Some trolling is truly harmless, some Is meant to be harmless and ends up missing the mark, and some is downright cyberbullying. Since your teenage kids, like most, are active online, they have probably seen a great deal or trolling. While it may start out as playful banter, it is important that (a) your teen deals with trolling appropriately when on the receiving end, and (b) is not a troll himself.

The best response to trolling is to ignore it entirely. In extreme cases, you can block or report the aggressor.

If your teen is the troll, the situation might be complicated. If the trolling is mean-spirited, tell your teen to stop. Even if your child is trolling entirely in jest, it can cast him in a very bad light. Imagine that someone goes looking for your teen online – perhaps a college admissions officer or future employer – and is looking to make a character judgment. You don’t want to trust that that person gets the joke. It’s far better to encourage your teen not to troll in the first place.

If you’re looking to talk to your teen about whether he is guilty, or how to avoid trolling, check out the infographic below from Infomania: Internet Troll Flowchart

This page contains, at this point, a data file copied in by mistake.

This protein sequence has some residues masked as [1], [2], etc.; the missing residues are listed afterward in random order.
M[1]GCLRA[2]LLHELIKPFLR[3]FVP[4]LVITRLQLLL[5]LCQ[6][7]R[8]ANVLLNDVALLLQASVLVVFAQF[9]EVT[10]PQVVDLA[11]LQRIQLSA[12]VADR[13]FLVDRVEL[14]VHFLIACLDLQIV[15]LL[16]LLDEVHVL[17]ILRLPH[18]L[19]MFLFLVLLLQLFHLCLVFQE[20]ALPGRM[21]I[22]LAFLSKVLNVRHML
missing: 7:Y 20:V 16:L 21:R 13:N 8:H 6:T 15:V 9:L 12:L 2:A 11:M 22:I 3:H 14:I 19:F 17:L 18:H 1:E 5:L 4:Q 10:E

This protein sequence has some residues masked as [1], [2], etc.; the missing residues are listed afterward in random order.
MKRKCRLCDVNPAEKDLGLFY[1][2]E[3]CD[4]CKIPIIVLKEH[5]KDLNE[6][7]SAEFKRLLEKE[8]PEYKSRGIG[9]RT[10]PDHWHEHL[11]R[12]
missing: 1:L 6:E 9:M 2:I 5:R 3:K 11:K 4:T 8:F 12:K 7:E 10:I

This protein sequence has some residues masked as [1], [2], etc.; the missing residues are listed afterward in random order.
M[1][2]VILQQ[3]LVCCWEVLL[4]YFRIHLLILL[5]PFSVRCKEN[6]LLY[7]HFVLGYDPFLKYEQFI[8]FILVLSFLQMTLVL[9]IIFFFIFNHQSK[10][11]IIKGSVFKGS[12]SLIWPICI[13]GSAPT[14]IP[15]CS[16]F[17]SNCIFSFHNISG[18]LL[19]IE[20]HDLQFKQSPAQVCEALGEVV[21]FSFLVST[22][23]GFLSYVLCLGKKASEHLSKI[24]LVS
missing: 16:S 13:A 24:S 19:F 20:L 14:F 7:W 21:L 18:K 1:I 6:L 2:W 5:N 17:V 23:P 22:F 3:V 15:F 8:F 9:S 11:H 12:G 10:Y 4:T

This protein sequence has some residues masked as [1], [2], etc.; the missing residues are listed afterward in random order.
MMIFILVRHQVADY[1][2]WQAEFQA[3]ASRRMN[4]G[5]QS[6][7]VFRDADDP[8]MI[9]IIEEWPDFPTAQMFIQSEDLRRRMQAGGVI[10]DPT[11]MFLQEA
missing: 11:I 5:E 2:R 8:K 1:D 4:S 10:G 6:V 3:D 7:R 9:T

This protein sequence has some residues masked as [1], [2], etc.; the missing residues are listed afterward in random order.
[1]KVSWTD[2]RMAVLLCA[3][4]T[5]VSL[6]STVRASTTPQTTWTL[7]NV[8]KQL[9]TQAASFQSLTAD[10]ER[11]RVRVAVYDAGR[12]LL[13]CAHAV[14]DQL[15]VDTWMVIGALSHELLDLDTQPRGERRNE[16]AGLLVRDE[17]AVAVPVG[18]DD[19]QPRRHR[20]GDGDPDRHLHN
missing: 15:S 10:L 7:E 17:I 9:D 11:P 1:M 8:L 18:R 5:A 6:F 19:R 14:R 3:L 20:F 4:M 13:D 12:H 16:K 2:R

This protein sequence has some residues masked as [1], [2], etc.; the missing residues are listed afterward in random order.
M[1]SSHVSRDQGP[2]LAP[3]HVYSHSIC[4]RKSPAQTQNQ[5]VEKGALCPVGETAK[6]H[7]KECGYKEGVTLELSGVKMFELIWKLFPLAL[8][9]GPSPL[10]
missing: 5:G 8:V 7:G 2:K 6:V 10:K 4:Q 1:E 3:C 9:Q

are-you-a-troll

 

If you want a second opinion, you’re in luck. For a limited time the ThirdParent audit is FREE (normally $49). You can cancel at any time. Sign up today!

 

 

Contact ThirdParent any time for help and resources for monitoring child and teen internet activity.

Work at a high school or college? We have custom solutions for monitoring dangerous or inappropriate activity. Learn more.

Follow us on Twitter or Facebook for more news and information on keeping your teens safe online. You can also sign up for our weekly newsletter below.

 

Twitter Gets Serious About Abuse

Twitter has always had policies that put some restrictions on abusive behavior. Enforcing those policies has been difficult, or Twitter hasn’t been all that serious about it. That may have changed this week. You can read the new Twitter rules here.

In a blog post yesterday announcing the policy update, Twitter laid out the inherent difficulty – they view the protection of free speech as the cornerstone of their platform, and therefore their censorship and enforcement efforts:

twitter-tags“Over the past year, we’ve taken several steps to fight abuse in order to protect freedom of expression: We’ve empowered users with tools for blocking, muting, and reporting abusive behaviour, and evolved our policy to capture more types of abusive behaviour. We’ve also increased our investment in policy enforcement so that we can handle more reports with greater efficiency, and bolstered educational resources through a new Twitter Safety Centre.”